The UK’s smallest companies have scaled back plans to invest in their businesses in the first half of this year, according to the Lloyds Bank.
The bank’s latest Business in Britain research finds that companies with turnover of less than £1m (US$1.22m/€1.16m) expect to invest an average of £21,690 in their businesses in the next six months – a drop of 74% since July, when firms said they expected to invest £83,560.
Economic uncertainty was the most commonly identified threat over the next six months, cited by 31% of businesses, followed by weaker UK demand (17%) and political uncertainty (10%).
The fall in investment contrasts with the amount of money firms invested in the latter half of 2016, with the average value of companies’ physical assets increasing by 25% to £169,870 from £135,630 last July.
The proportion of assets that businesses own outright remained broadly static during that period, dipping slightly from 88% to 87%.
“By maintaining a high proportion of assets that they own outright, businesses build a strong capital position, providing a buffer to any economic shocks,” commented Jo Harris, managing director, retail business banking at Lloyds Bank.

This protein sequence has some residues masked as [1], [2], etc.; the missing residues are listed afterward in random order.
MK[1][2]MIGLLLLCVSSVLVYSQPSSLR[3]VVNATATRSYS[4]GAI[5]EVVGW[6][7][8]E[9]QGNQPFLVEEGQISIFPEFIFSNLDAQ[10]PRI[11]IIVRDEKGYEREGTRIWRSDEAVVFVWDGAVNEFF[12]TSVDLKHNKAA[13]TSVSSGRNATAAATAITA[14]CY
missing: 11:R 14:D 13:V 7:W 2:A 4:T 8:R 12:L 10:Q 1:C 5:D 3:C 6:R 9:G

“Businesses need to be careful that in cutting back on investment to boost resilience they don’t put the brakes on too hard, and end up slowing their growth by not investing in new physical assets like equipment and stock.”
Although UK small businesses are capitally strong and are preparing for possible future shocks by cutting investment, many are still relatively unprepared to counter any negative impact on their working capital due to a lack of awareness of alternative forms of funding, reports Lloyds.
Only 35% of businesses are aware of invoice finance, which can help short term cash flow challenges by allowing companies to access up to 90% of an invoice’s value within 24 hours of it being issued.
Fewer than one in four (23%) are aware of trade finance, which includes a range of tools to help businesses trade internationally.
Even where there is better awareness of products, many companies are not taking advantage of them. While 60% of small businesses are familiar with hire purchase and leasing, only 8%n have used it in the past year.
Adrian Walker, managing director of global transaction banking at Lloyds Bank, added: “Businesses can protect themselves from external shocks in various ways. Using different types of funding that are more tailored to their exact needs can help businesses unlock the thousands of pounds they have tied up in physical assets which can be used to invest in growth.
“Missing out on opportunities for growth – such as increasing exports to make the most of the weaker pound – might be as damaging as any negative future shocks that may occur.”
Investment is defined as purchasing new equipment or machinery, taking on new company vehicles or property, or recruiting new employees.
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